Join now to get access to this content and more.
Become a SOAP member and have access to our benefits.
- 2020 SOAP Virtual Meeting Series Videos
- For Review: SOAP Consensus Statement on Neuraxial Procedures in Thrombocytopenic Parturients
- Sample Centers of Excellence Applications
- ASA Corner
- SOAP Policy and Procedure Manual (P&P Manual)
- SOAP Expert Opinions
- SOAP's Learning Modules
- 2019 Annual Meeting Lecture Videos
- December 2018 - SOAP Unofficial Guide to ASA Committees Webinar
- Submit a Position
- View Job Postings
- Previous Meeting Archives
- Previous Meeting Abstract Search
- CMS Guidelines
- Member Benefits
- Newsletter Clinical Articles
- ACOG Documents
- Search our Patient Safety Archive
- Ask SOAP a Question
- Global Health Opportunities
- And more…
Tenoxicam Prevents Discomfort Symptoms Related to Uterus Manipulation Inducing Vagotonia During Cesarean Section
Abstract Number: T-34
Abstract Type: Original Research
Purpose: Symptoms such as nausea, vomiting, chest tightness, bradycardia and shoulder or abdominal discomfort sensation induced by vagotonia (pathological over-activity of the parasympathetic vagus tone) during uterus manipulation were commonly perplexing obstetricians and complained by patients when undergoing spinal anesthesia for cesarean section (C/S). Our previous study has indicated Tenoxicam might reduce the intensity of uterine contraction pain after C/S without increasing side effects. This study intended to elucidate the effectiveness of Tenoxicam in preventing those discomfort symptoms.
Methods: 105 ASA class I~II women scheduled for C/S were enrolled in this prospective, double blind study. Spinal anesthesia with 0.5% hyperbaric bupivacaine was administered for to reach the dermatome level of T4 at least. Blood pressure was controlled within 10% of baseline by intravenous hydration and ephedrine. 105 patients were randomly divided into two groups: Group T (N=50) received intravenous Tenoxicam 20mg in 5 mL normal saline immediately after skin incision and Group N (N=50) with 5 mL pure normal saline. The incidence and severity of those symptoms induced by vagotonia during uterus manipulation were recorded by anesthetic nurse blind to the injection formula. Nausea and vomiting were treated with prochlorperazine 5mg if needed; bradycardia with atropine and chest tightness, shoulder or abdominal discomfort sensations with thiopental sodium 150~200 mg if indicated. Chi-square test was used to calculate for the incidence and severity of those variables and p＜0.05 was defined as significant.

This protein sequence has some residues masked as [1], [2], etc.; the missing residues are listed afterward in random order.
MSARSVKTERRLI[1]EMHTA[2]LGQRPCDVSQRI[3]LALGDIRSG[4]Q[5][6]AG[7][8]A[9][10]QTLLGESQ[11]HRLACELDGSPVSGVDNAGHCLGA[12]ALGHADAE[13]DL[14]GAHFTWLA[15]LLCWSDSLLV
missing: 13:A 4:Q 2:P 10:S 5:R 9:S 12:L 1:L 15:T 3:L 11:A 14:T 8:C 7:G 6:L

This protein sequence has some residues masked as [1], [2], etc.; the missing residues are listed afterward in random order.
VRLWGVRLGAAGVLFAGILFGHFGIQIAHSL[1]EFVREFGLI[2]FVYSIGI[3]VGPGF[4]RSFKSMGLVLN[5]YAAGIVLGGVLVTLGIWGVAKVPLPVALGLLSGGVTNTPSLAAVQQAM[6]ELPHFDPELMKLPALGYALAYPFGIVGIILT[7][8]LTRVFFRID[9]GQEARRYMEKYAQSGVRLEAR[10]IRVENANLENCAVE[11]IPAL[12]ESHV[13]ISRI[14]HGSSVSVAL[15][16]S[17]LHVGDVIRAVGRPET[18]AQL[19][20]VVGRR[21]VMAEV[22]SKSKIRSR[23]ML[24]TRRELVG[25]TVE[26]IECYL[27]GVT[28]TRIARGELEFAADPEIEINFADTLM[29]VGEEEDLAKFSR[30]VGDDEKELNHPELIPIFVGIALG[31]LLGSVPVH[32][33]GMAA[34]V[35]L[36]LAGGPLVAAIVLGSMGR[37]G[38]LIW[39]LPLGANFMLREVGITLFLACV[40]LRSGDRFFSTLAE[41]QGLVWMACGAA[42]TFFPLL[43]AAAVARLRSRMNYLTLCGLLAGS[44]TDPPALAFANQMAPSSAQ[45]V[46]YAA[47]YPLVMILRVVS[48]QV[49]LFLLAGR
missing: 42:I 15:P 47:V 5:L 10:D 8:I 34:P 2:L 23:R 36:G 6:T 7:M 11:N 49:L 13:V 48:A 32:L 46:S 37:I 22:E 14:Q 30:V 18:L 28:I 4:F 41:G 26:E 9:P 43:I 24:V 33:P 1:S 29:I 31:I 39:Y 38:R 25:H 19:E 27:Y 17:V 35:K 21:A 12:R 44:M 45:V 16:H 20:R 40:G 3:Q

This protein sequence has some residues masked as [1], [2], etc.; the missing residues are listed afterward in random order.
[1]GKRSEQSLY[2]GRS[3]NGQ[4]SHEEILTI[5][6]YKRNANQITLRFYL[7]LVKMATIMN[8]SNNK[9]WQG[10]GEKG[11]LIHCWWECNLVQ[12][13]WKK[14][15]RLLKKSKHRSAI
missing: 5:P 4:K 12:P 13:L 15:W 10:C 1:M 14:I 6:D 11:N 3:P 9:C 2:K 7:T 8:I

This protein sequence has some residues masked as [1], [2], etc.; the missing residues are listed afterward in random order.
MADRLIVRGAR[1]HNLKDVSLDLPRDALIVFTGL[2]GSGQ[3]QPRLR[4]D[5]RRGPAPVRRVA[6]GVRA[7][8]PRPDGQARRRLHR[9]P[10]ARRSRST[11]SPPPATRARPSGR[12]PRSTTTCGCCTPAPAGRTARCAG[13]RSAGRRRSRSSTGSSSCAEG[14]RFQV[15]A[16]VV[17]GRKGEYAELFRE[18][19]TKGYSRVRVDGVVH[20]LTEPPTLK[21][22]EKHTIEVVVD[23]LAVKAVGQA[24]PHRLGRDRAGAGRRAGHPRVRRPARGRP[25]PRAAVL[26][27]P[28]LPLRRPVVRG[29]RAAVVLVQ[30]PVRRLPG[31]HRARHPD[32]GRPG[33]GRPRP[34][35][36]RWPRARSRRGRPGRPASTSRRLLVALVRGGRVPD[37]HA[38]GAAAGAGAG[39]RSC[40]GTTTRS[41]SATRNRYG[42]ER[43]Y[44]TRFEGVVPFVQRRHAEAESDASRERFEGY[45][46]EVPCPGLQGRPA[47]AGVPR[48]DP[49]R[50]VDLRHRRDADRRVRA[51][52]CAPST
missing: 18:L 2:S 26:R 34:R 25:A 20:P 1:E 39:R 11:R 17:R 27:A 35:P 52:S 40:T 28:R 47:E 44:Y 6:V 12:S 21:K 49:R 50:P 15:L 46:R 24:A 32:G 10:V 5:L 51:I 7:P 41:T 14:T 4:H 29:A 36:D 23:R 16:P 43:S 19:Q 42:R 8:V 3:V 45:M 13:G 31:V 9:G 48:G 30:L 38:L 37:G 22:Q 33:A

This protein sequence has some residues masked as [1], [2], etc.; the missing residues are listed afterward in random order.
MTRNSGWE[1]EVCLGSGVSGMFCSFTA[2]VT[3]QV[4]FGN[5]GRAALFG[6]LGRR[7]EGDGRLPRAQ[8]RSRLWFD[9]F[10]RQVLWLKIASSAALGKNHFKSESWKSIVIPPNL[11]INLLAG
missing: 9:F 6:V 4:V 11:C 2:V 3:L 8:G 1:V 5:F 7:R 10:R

Results: Our pilot observational study (N=30, without any prophylaxis) showed the incidence of nausea (14/30), vomiting (10/30), chest tightness (8/30), bradycardia (4/30) and shoulder (15/30) or abdominal (12/30) discomfort sensation. 2 patient in Group T and 3 in Group N were withdrawal, due to inadequate anesthesia. P > 0.05 was noted in the incidence and severity of nausea & vomiting and in the severity of chest tightness and bradycardia, while p <0.05 was noted in the incidence chest tightness and bradycardia and in the incidence and severity of shoulder or abdominal discomfort sensation.
Discussion: When patients suffered from those discomfort symptoms and could not tolerate, medication treatment might be the first choice. However, prophylaxis strategy for preventions could be another clinical approach. Our result indicated that prophylaxis with Tenoxicam can significantly decrease the incidence of chest tightness, bradycardia and shoulder or abdominal discomfort sensation induced by vagotonia. It might be explained by the theoretically effect of Tenoxicam to block vagus pathway and decrease visceral pain or referred symptoms. Prophylaxis with Tenoxicam might have effect in reducing the incidence and severity of nausea and vomiting, without statistic significance. It might be explained that not only vagotonia but also other contributing mechanisms.